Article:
During my visit to the Scotch Lamb PGI Street Food Festival in Glasgow, a visit to the Shantron farm was also on the program. Sheep and cattle have been bred here since 1750 in free range husbandry for high quality Prime Lamb, which is marked with the label Scotch Lamb g.g.A. My fellow bloggers Anne-Christine, Claire and Markus, Laurent Vernet of Quality Meat Scotland (QMS) and Peter Toholt from the office based in Germany as well as the photographer Alan Richardson were there with me.
The Shantron Farm is located in Luss directly at Loch Lomond, the largest and perhaps the most beautiful lake in Scotland. At the farm sheep and cattle are reared and there is also a Bed & Breakfast here. Those who like hiking are suggested to go to the West Highland Way, because this passes directly by the Loch Lomond.
Immediately after our arrival we were welcomed by Bobby Lennox who runs the farm with his wife and his father, and were given a short briefing about the visit. Then we went to Loch Finlas, a water reservoir, where Bobby showed us another part of the farm and told us where and how the animals are kept on the land. The farm is 4,000 acres in size and 1,600 ewes and 35 suckler cows are kept free or are bred here. This, in my opinion, gives the word free-range farming a whole new dimension.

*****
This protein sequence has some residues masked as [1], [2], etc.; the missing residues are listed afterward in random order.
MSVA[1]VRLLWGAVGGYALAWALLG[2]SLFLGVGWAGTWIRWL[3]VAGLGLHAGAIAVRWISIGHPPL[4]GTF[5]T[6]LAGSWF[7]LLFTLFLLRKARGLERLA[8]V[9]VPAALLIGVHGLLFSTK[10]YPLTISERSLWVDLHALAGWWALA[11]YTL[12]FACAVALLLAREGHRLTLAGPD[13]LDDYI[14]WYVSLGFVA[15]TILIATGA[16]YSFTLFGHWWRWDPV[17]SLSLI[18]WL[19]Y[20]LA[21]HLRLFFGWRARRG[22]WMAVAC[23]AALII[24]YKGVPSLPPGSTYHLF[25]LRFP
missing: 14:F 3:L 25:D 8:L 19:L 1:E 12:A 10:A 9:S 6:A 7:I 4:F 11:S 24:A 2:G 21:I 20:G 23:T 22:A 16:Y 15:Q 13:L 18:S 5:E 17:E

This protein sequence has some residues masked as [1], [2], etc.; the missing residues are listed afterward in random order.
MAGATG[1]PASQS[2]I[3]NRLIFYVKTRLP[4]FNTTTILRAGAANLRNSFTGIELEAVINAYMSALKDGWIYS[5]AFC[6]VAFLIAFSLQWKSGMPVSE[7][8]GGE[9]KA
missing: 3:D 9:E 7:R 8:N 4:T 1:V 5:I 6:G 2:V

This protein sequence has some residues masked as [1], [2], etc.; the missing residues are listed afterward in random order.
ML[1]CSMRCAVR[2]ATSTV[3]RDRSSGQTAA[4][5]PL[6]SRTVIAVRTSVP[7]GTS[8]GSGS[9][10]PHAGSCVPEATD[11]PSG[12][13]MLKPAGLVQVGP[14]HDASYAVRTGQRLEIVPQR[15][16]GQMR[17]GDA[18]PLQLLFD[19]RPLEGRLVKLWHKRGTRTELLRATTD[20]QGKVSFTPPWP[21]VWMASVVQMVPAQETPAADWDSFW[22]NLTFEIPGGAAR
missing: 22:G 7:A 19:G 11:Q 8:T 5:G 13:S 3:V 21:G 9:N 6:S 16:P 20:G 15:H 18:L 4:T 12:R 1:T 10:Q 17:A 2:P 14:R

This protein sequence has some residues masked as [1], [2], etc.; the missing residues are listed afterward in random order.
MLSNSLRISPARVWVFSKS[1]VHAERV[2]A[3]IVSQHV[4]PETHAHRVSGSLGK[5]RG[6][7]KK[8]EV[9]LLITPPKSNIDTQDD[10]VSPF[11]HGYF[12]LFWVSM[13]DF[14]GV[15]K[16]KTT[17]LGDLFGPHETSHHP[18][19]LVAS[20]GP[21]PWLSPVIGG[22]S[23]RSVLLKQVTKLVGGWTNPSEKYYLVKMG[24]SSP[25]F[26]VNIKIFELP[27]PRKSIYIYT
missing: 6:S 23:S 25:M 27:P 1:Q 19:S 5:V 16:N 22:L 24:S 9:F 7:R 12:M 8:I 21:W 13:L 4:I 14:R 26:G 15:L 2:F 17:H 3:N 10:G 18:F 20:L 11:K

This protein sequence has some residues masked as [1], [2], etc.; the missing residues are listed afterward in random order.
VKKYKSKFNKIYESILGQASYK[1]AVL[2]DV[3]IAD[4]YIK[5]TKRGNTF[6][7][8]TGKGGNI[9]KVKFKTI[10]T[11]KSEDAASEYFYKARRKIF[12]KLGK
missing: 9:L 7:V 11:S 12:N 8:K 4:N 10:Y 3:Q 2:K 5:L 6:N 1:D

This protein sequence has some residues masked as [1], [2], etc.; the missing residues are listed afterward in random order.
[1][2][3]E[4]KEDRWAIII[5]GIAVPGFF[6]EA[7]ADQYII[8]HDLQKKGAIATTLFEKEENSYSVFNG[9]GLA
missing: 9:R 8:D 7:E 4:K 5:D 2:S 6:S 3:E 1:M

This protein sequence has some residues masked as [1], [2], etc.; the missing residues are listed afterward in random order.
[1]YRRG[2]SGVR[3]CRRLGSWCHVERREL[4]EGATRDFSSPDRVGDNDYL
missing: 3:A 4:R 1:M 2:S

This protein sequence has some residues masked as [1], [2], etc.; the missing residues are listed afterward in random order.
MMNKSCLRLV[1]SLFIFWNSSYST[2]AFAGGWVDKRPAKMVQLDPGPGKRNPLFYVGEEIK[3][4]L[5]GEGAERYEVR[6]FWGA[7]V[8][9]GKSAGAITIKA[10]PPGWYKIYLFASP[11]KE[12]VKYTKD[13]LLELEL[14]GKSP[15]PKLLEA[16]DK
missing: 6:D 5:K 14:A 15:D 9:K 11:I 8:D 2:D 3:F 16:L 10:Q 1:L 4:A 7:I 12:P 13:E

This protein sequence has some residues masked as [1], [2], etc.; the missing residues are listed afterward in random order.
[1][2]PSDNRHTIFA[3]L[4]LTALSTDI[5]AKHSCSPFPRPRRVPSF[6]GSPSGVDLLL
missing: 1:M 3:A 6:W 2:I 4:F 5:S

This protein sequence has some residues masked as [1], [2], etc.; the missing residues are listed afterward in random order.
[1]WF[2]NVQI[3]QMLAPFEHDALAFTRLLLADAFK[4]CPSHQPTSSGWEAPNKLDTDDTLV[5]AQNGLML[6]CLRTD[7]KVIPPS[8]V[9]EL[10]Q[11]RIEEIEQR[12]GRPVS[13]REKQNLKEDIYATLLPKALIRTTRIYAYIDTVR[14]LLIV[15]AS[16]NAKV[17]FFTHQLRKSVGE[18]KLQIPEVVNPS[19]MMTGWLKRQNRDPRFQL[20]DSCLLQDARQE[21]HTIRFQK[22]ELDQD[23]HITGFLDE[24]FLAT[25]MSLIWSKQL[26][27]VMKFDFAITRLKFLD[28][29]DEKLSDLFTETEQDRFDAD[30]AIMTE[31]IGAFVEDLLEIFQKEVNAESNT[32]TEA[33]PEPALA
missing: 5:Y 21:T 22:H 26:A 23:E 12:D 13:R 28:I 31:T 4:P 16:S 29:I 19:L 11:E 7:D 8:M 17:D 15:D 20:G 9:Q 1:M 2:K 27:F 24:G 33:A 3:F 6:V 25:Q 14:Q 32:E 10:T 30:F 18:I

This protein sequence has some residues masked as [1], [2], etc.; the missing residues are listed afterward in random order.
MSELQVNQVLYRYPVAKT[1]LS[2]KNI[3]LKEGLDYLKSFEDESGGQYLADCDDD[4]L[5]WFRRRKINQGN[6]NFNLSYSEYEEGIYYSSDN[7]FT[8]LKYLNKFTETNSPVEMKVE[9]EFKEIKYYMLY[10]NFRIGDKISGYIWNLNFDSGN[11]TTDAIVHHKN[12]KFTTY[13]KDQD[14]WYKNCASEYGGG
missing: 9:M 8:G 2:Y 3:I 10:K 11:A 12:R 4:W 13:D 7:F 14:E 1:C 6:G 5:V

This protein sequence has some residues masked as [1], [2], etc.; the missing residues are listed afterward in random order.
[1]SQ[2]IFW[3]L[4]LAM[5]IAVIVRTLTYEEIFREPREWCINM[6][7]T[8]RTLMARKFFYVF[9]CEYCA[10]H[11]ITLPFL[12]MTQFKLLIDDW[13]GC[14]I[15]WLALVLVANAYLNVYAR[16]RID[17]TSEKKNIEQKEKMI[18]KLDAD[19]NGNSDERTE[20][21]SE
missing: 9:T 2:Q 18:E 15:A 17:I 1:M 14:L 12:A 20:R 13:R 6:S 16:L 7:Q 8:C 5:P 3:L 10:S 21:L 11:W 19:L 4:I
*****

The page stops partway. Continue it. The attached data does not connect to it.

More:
Then we went back to the main house of the farm, where I first practiced the sheep language and then we learned more facts about the farm. Anyone wondering about the kind of stable in which the sheep are standing should know that there are quite often situations that demand the animals to be kept in such a way for a short while. These include shearing, in which case the animals must be examined and a few other situations where direct access to the animals is required. In this case the sheep were taught how to eat from the feed trough.
If you want to know more about animal breeding on the farm, then you should watch the five slides of Bobby Lennox, in which you can find the most important details regarding it. After the theory part, Bobby drove us with his quad through the farm directly into a herd of animals. He gave us more details about the free-range animal farming and the high-quality meat produced from it.
Then we were surprised with a small snack with cookies, pancakes, lemon curd, coffee, tea and other delicacies. During this little break we were able to ask more questions and then we had to go because the Street Food Festival was waiting for us.
Even though all this may sound very set and prepared, it was a great trip which has affirmed my belief further that it makes sense to pay attention to labels for high quality breeding methods and to buy less but higher quality meat (in this case, Scotch Lamb PGI). For me, nothing new actually because I have been doing it with my purchases for a long time and can absolutely recommend it. And I am not just saying this because I was invited to the excursion and to this short Scotland-trip by Quality Meat Scotland (QMS), but because I am satisfied with it and because it tastes good.
You will find more pictures of my trip with Quality Meat Scotland in my album on Flickr.